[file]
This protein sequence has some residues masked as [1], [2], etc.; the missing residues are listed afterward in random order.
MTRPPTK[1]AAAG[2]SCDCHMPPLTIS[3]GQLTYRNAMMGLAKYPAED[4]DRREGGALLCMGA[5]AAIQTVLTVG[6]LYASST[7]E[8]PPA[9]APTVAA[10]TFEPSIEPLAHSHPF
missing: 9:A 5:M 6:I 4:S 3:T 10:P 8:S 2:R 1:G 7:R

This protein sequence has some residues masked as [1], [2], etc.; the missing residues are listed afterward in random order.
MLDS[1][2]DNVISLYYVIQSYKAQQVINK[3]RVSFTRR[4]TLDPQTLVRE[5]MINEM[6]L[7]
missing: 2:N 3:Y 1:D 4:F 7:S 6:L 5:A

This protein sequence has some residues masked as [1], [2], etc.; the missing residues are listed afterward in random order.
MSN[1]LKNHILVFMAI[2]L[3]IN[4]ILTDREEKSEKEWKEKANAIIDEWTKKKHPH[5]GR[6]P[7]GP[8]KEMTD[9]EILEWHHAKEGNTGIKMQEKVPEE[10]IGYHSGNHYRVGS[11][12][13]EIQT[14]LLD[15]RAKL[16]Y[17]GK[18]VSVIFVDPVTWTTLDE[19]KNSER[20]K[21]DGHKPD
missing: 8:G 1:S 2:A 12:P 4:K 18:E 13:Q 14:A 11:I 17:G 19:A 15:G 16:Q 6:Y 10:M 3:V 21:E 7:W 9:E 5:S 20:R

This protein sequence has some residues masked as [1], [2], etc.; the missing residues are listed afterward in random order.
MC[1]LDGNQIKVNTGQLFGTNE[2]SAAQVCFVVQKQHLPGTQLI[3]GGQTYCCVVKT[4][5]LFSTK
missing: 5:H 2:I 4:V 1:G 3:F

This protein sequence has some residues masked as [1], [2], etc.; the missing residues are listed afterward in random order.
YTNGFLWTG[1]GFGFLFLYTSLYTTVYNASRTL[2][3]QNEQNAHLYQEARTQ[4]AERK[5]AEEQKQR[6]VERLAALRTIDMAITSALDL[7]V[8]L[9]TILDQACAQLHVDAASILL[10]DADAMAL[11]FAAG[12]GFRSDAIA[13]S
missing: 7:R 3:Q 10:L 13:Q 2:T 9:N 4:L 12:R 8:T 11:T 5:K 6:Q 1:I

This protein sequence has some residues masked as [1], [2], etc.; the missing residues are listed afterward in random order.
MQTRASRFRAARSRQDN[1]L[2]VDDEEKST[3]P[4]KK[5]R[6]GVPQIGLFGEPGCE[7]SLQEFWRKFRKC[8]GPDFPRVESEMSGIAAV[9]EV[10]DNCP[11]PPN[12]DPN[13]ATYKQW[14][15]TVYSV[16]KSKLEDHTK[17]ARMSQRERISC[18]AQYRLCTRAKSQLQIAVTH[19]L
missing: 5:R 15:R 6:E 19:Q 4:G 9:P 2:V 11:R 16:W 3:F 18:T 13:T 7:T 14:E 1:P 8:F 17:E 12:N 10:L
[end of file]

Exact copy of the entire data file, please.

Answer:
This protein sequence has some residues masked as [1], [2], etc.; the missing residues are listed afterward in random order.
MTRPPTK[1]AAAG[2]SCDCHMPPLTIS[3]GQLTYRNAMMGLAKYPAED[4]DRREGGALLCMGA[5]AAIQTVLTVG[6]LYASST[7]E[8]PPA[9]APTVAA[10]TFEPSIEPLAHSHPF
missing: 9:A 5:M 6:I 4:S 3:T 10:P 8:S 2:R 1:G 7:R

This protein sequence has some residues masked as [1], [2], etc.; the missing residues are listed afterward in random order.
MLDS[1][2]DNVISLYYVIQSYKAQQVINK[3]RVSFTRR[4]TLDPQTLVRE[5]MINEM[6]L[7]
missing: 2:N 3:Y 1:D 4:F 7:S 6:L 5:A

This protein sequence has some residues masked as [1], [2], etc.; the missing residues are listed afterward in random order.
MSN[1]LKNHILVFMAI[2]L[3]IN[4]ILTDREEKSEKEWKEKANAIIDEWTKKKHPH[5]GR[6]P[7]GP[8]KEMTD[9]EILEWHHAKEGNTGIKMQEKVPEE[10]IGYHSGNHYRVGS[11][12][13]EIQT[14]LLD[15]RAKL[16]Y[17]GK[18]VSVIFVDPVTWTTLDE[19]KNSER[20]K[21]DGHKPD
missing: 8:G 1:S 2:A 12:P 4:K 18:E 13:Q 14:A 11:I 17:G 19:A 15:G 16:Q 6:Y 10:M 3:V 21:E 7:W 9:E 5:S 20:R

This protein sequence has some residues masked as [1], [2], etc.; the missing residues are listed afterward in random order.
MC[1]LDGNQIKVNTGQLFGTNE[2]SAAQVCFVVQKQHLPGTQLI[3]GGQTYCCVVKT[4][5]LFSTK
missing: 5:H 2:I 4:V 1:G 3:F

This protein sequence has some residues masked as [1], [2], etc.; the missing residues are listed afterward in random order.
YTNGFLWTG[1]GFGFLFLYTSLYTTVYNASRTL[2][3]QNEQNAHLYQEARTQ[4]AERK[5]AEEQKQR[6]VERLAALRTIDMAITSALDL[7]V[8]L[9]TILDQACAQLHVDAASILL[10]DADAMAL[11]FAAG[12]GFRSDAIA[13]S
missing: 7:R 3:Q 10:L 13:Q 2:T 9:N 4:L 12:R 8:T 11:T 5:K 6:Q 1:I

This protein sequence has some residues masked as [1], [2], etc.; the missing residues are listed afterward in random order.
MQTRASRFRAARSRQDN[1]L[2]VDDEEKST[3]P[4]KK[5]R[6]GVPQIGLFGEPGCE[7]SLQEFWRKFRKC[8]GPDFPRVESEMSGIAAV[9]EV[10]DNCP[11]PPN[12]DPN[13]ATYKQW[14][15]TVYSV[16]KSKLEDHTK[17]ARMSQRERISC[18]AQYRLCTRAKSQLQIAVTH[19]L
missing: 5:R 15:R 6:E 19:Q 4:G 9:P 2:V 11:R 16:W 3:F 18:T 13:T 7:T 14:E 1:P 8:F 17:E 12:N 10:L